“Oh my goodness”, I thought to myself. “I look like a male stripper…” I’d removed my shoes, my socks, my pants, my jacket and my shirt, but I was stuck on the bow-tie. Oh my goodness, who invented the bow-tie? I’d spent close to five minutes trying to get it right at the beginning of the night – and it’s a faux-tie, not a bow-tie by the way – and at the end of the night, close to midnight, I found myself struggling to get the bloody thing undone.
There’s usually only a couple of times each year when I get dressed up like this, and the Andrew Olle Media Lecture is one such night. I’ve been to all but a few of them over the last ten or fifteen years, and they’re always interesting, always fun, and a wonderful opportunity to catch up with colleagues. “Unlike an awards night or something like that, they always have some substance because of the lecture itself”, I told a colleague who was attending for the first time. In addition, you have the fund raising element in support of brain cancer researcher.
This year’s speaker, Laurie Oakes spoke about the industrialisation of journalism…
The trend overseas is towards more predictable news presented in more uniform formats because this is more efficient. It’s sometimes described as McJournalism or–in the words of the BBC’s respected political correspondent Andrew Marr-“bite-sized McNugget journalism.”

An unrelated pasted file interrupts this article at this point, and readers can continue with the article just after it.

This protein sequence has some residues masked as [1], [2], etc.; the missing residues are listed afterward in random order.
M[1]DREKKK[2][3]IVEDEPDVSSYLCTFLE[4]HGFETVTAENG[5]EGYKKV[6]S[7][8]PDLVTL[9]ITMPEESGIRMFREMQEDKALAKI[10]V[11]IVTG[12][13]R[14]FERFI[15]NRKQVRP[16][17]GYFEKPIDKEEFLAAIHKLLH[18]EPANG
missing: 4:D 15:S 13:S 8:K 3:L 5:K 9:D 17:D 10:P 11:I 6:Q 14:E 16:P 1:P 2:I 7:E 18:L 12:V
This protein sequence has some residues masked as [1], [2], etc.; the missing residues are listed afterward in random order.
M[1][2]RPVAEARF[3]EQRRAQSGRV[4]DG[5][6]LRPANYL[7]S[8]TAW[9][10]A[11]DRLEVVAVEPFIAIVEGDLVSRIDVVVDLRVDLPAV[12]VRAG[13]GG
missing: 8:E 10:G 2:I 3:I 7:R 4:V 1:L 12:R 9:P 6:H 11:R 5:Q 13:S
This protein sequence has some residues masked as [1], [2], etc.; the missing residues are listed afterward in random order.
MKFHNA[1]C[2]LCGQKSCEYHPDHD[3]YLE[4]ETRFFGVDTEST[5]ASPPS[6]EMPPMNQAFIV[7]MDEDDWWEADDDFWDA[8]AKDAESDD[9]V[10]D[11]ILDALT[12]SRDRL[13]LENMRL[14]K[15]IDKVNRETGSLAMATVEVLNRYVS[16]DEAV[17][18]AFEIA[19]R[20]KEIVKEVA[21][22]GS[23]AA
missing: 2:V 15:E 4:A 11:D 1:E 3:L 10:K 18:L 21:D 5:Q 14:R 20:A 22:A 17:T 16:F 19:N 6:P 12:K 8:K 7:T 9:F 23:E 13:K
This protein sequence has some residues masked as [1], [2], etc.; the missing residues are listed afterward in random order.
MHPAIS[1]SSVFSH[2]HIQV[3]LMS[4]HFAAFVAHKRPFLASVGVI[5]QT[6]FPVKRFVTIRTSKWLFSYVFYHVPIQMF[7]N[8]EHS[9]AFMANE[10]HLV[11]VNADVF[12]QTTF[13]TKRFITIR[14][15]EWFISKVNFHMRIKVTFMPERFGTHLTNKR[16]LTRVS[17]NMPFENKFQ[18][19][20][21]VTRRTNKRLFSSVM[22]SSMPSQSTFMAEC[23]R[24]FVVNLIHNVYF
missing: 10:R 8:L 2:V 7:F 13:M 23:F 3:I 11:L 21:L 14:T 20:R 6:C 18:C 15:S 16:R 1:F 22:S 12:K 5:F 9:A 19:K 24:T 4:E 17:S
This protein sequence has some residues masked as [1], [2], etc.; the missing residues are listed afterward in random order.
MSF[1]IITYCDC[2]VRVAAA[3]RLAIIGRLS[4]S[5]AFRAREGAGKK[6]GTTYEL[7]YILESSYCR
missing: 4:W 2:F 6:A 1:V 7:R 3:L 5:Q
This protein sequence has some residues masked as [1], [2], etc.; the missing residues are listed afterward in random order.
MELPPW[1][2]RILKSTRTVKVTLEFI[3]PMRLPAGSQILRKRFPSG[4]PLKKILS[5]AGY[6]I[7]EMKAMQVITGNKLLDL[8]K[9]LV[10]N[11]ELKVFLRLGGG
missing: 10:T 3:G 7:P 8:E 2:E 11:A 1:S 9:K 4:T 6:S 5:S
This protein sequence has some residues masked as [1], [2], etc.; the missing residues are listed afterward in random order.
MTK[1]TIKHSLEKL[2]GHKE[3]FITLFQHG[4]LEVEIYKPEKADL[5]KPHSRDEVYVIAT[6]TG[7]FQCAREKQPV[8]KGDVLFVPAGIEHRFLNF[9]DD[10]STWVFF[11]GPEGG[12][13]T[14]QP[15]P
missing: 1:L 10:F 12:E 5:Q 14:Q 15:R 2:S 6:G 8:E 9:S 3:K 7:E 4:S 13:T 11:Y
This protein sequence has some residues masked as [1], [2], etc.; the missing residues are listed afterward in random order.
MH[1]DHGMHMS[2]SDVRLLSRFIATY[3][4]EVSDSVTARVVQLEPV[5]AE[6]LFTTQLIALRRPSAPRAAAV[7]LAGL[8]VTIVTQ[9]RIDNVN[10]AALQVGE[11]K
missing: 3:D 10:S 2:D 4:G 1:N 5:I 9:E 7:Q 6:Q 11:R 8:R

He spoke about the issue of declining public trust in journalism. He also argued politicians were, themselves, to blame for the so-called “dumbing down” of political reporting.
If you want to see a real dumbing down of politics, treat yourself to another look at recent election campaign commercials from both sides.
He went on to say…
Politicians make policy decisions on the basis of what will get the most favourable media coverage rather than what’s best for the nation–and somehow that’s the media’s fault. It’s tosh. The problem Tanner and Rosen describe is down to weak politicians, not the media. Can you imagine Paul Keating being so timid? The solution doesn’t lie with the media. Politicians need to grow a backbone.
As always, it was an interesting and fun night. And now, aged in my mid-40s, I no longer felt the need to go out socialising afterwards. No, I caught the bus home, and was back in my abode by about 11.30. It was some time, however, before I got to bed, thanks to that stupid bow-tie :)
Forty-something from Sydney, Australia. My passions include: radio (my job), travel, genealogy, music, art, theatre, food, wine, and learning Swedish.